On Jan. 11, the strategic balance of power between the United States and the world’s largest communist nation shifted. The People’s Republic of China launched an anti-satellite weapon more than 500 miles into space and destroyed one of their own decrepit weather satellites. This development adds China to the small list of nations able to conduct military operations in space.
China, U.S. intelligence officials recently learned, also can hit targets in low Earth orbit with ground-based laser beams. Several months ago, Chinese military technicians "painted" a U.S. reconnaissance satellite by focusing a ground-based laser on it. Chinese military officials have also made it clear they intend to develop a much longer-range missile, one capable of reaching 22,000 miles high — high enough to threaten America’s critical GPS satellites.
China, moreover, is not the only country hoping to lay claim to space. According to news reports, Iran may soon acquire a crude anti-satellite capability. Nations with nuclear capabilities such as Pakistan and North Korea also could join this club.
The stakes are enormous. Civilian assets such as our financial markets, air-traffic control systems, and television and radio networks depend on satellites, as do virtually all of our military operations.
Since China’s test, the silence from Washington has been deafening — no public statement by the president or any cabinet official, no congressional hearings, floor debates, or legislative activity, no indication that the Pentagon has revised the space budget in any concrete way.
On Capitol Hill, the reaction has been either to dismiss the test ("I don’t think we should be overly worried about this at this point," said Sen. Joe Biden, chairman of the Senate Foreign Relations Committee) or seize upon it to justify yet another arms control treaty. "It’s urgent," said liberal Rep. Ed Markey (D.-Mass.), "that President Bush move to guarantee the protection [of American satellites] by initiating an international agreement to ban the development, testing, and deployment of space weapons and anti-satellite systems."
Echoing Markey, The New York Times and other liberal media outlets chided the Bush Administration. The Times derided Bush’s "bellicose attitude" and concluded, "The way to counter China or any other potentially belligerent space power is through an arms control treaty, not a new arms race in space."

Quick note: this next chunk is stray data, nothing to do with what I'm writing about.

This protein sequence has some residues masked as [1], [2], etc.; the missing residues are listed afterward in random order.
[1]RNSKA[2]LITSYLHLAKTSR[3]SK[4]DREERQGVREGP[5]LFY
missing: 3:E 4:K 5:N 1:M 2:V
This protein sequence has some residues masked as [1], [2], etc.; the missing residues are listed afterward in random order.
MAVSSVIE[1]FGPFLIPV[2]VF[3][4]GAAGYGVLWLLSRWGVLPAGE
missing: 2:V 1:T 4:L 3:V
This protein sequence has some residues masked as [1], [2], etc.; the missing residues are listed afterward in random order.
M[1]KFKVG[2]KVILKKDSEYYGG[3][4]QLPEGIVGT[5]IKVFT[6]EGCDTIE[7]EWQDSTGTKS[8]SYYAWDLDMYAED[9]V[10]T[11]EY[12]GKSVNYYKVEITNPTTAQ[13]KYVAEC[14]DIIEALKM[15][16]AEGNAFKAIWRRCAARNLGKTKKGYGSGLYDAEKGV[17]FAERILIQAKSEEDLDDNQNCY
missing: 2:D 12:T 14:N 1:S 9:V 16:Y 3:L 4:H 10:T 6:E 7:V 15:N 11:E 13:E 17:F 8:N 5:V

Last week, the Senate’s leading expert on space security, Sen. Jon Kyl (R.-Ariz.), delivered a rousing speech to The Heritage Foundation in which he acknowledged the threat to vital U.S. interests and dismissed the call for another treaty. Instead, he called on the president and Congress to launch a major program to deter China from attacking U.S. satellites.
"Going down the arms-control route," Kyl noted, "is only likely to weaken our security." The history of arms control agreements, he pointed out, is replete with failure. The Hague Convention in 1899 tried unsuccessfully to ban the launching of projectiles and explosives from balloons. The Kellogg-Briand Pact of 1928 sought to ban war one decade before the fury of World War II. Democratic nations like the U.S., France and Great Britain adhered strictly to naval arms control agreements negotiated between the two world wars even as Nazi Germany and Imperial Japan flaunted them. The Nuclear Non-Proliferation Treaty failed because it "encouraged responsible nations to sit by complacently while their more ambitious or ruthless neighbors [went] nuclear."
As with previous arms-control efforts involving democratic and non-democratic nations, this latest foray is also destined to fail. Why? During the negotiations, the U.S. would be pressured to freeze its space programs while an unconstrained China would blithely dismiss world opinion and move forward with its anti-satellite programs. Once signed, a treaty would lull the U.S. into a false sense of security: We would feel compelled to comply while China would not. And, for a variety of technical reasons, a ban on anti-satellite weapons would be entirely unverifiable.
The more prudent course, Kyl suggests, is to recognize that space is a top national-security priority and that it is in our national interest to deny our adversaries the ability to exploit space for military purposes. This will require a far larger and more sustained financial commitment from the Pentagon than the paltry $500 million in this year’s Air Force budget.
Conservatives, especially, must make space security a national priority again. "Space security and missile defense are as much a part of the Reagan legacy as economic growth and constitutional judges," Kyl notes.
President Reagan summed it up best. "Of the four wars in my lifetime," he once said, "none came about because the United States was too strong."
Amen. And kudos to Sen. Kyl, a modern-day Churchill.
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